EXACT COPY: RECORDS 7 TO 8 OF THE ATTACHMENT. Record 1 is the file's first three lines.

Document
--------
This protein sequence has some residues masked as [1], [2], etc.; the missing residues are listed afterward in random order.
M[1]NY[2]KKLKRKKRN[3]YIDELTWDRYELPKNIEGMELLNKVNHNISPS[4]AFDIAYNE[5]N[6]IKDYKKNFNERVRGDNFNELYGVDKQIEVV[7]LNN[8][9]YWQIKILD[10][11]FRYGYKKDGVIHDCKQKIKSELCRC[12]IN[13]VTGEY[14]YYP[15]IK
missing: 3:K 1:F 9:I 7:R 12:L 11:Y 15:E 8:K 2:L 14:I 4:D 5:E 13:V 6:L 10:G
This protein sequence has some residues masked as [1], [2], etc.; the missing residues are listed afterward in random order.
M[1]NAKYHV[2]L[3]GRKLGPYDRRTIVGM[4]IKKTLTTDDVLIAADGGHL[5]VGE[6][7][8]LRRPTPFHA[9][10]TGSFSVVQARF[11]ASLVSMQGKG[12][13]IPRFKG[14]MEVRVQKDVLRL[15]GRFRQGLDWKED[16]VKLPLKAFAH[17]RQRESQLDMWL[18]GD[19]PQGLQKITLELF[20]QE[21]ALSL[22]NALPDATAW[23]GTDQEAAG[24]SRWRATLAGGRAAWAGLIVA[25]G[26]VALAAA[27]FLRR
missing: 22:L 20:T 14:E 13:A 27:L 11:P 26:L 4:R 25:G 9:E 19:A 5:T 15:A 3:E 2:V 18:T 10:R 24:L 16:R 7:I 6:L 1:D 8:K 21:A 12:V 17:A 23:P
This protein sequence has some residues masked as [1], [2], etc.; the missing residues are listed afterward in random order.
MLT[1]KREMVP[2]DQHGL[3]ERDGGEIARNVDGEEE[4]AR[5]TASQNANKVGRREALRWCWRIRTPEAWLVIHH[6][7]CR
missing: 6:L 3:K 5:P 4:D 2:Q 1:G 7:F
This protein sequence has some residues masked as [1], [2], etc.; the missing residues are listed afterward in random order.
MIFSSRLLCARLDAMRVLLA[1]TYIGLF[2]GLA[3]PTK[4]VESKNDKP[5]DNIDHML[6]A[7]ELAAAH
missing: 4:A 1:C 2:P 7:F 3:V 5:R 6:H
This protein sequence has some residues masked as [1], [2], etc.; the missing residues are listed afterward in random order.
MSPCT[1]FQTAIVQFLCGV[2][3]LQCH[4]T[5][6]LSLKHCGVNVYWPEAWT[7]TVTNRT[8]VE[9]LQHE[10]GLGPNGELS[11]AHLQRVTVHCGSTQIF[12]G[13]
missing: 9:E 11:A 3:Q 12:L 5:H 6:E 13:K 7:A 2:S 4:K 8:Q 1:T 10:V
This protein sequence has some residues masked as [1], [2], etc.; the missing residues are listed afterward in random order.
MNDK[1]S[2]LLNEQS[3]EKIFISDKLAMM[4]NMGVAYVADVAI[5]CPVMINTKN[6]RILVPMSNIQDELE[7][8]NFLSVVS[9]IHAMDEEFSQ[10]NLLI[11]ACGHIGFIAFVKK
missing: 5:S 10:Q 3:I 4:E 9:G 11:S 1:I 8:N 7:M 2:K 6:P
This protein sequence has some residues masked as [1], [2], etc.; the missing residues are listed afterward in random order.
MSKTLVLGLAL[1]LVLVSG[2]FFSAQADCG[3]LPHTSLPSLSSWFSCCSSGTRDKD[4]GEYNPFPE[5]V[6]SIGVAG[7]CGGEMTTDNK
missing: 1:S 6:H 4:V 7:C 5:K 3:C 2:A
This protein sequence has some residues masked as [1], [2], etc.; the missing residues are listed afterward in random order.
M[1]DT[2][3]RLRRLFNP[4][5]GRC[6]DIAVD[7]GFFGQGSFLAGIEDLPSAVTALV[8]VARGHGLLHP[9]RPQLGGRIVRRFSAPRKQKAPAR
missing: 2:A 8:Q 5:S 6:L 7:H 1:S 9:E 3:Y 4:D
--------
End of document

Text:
This protein sequence has some residues masked as [1], [2], etc.; the missing residues are listed afterward in random order.
MSKTLVLGLAL[1]LVLVSG[2]FFSAQADCG[3]LPHTSLPSLSSWFSCCSSGTRDKD[4]GEYNPFPE[5]V[6]SIGVAG[7]CGGEMTTDNK
missing: 1:S 6:H 4:V 7:C 5:K 3:C 2:A
This protein sequence has some residues masked as [1], [2], etc.; the missing residues are listed afterward in random order.
M[1]DT[2][3]RLRRLFNP[4][5]GRC[6]DIAVD[7]GFFGQGSFLAGIEDLPSAVTALV[8]VARGHGLLHP[9]RPQLGGRIVRRFSAPRKQKAPAR
missing: 2:A 8:Q 5:S 6:L 7:H 1:S 9:E 3:Y 4:D